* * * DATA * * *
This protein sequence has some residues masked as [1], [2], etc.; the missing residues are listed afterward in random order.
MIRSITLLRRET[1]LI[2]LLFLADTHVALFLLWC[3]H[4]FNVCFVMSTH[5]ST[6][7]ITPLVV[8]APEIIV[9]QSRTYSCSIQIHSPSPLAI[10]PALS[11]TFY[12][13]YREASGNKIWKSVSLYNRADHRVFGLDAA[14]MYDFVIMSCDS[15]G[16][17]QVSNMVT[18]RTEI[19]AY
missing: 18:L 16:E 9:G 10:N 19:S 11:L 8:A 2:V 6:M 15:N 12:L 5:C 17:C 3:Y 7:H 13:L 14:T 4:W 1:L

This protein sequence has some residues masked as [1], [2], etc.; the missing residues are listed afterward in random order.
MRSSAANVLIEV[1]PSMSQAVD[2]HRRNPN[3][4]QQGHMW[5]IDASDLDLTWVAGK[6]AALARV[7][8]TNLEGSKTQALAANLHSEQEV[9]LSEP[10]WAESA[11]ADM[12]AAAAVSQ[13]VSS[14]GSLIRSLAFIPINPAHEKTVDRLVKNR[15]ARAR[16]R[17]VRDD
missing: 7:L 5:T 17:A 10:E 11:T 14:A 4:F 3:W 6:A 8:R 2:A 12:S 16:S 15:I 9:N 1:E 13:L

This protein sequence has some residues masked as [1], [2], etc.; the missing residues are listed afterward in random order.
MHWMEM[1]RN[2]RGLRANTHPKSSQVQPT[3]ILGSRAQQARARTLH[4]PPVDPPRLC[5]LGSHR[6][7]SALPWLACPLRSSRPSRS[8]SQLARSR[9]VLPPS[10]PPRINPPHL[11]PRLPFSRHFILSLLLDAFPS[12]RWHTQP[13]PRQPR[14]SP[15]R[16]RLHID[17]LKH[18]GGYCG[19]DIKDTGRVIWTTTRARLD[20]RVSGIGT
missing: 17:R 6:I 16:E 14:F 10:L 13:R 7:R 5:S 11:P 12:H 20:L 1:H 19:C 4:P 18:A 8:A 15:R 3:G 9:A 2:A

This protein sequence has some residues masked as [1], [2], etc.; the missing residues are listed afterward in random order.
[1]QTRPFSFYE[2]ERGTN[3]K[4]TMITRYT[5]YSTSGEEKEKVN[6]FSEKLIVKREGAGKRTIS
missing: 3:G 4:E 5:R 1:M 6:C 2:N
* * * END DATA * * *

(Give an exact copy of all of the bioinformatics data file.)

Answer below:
This protein sequence has some residues masked as [1], [2], etc.; the missing residues are listed afterward in random order.
MIRSITLLRRET[1]LI[2]LLFLADTHVALFLLWC[3]H[4]FNVCFVMSTH[5]ST[6][7]ITPLVV[8]APEIIV[9]QSRTYSCSIQIHSPSPLAI[10]PALS[11]TFY[12][13]YREASGNKIWKSVSLYNRADHRVFGLDAA[14]MYDFVIMSCDS[15]G[16][17]QVSNMVT[18]RTEI[19]AY
missing: 18:L 16:E 9:G 10:N 19:S 11:L 8:A 2:V 6:M 15:N 12:L 5:C 17:C 3:Y 7:H 13:L 14:T 4:W 1:L

This protein sequence has some residues masked as [1], [2], etc.; the missing residues are listed afterward in random order.
MRSSAANVLIEV[1]PSMSQAVD[2]HRRNPN[3][4]QQGHMW[5]IDASDLDLTWVAGK[6]AALARV[7][8]TNLEGSKTQALAANLHSEQEV[9]LSEP[10]WAESA[11]ADM[12]AAAAVSQ[13]VSS[14]GSLIRSLAFIPINPAHEKTVDRLVKNR[15]ARAR[16]R[17]VRDD
missing: 7:L 5:T 17:A 10:E 11:T 14:A 4:F 3:W 6:A 8:R 2:A 12:S 16:S 15:I 9:N 1:E 13:L

This protein sequence has some residues masked as [1], [2], etc.; the missing residues are listed afterward in random order.
MHWMEM[1]RN[2]RGLRANTHPKSSQVQPT[3]ILGSRAQQARARTLH[4]PPVDPPRLC[5]LGSHR[6][7]SALPWLACPLRSSRPSRS[8]SQLARSR[9]VLPPS[10]PPRINPPHL[11]PRLPFSRHFILSLLLDAFPS[12]RWHTQP[13]PRQPR[14]SP[15]R[16]RLHID[17]LKH[18]GGYCG[19]DIKDTGRVIWTTTRARLD[20]RVSGIGT
missing: 17:R 6:I 16:E 14:F 10:L 13:R 7:R 5:S 11:P 12:H 20:L 1:H 19:C 4:P 18:A 8:A 15:R 3:G 9:A 2:A

This protein sequence has some residues masked as [1], [2], etc.; the missing residues are listed afterward in random order.
[1]QTRPFSFYE[2]ERGTN[3]K[4]TMITRYT[5]YSTSGEEKEKVN[6]FSEKLIVKREGAGKRTIS
missing: 3:G 4:E 5:R 1:M 6:C 2:N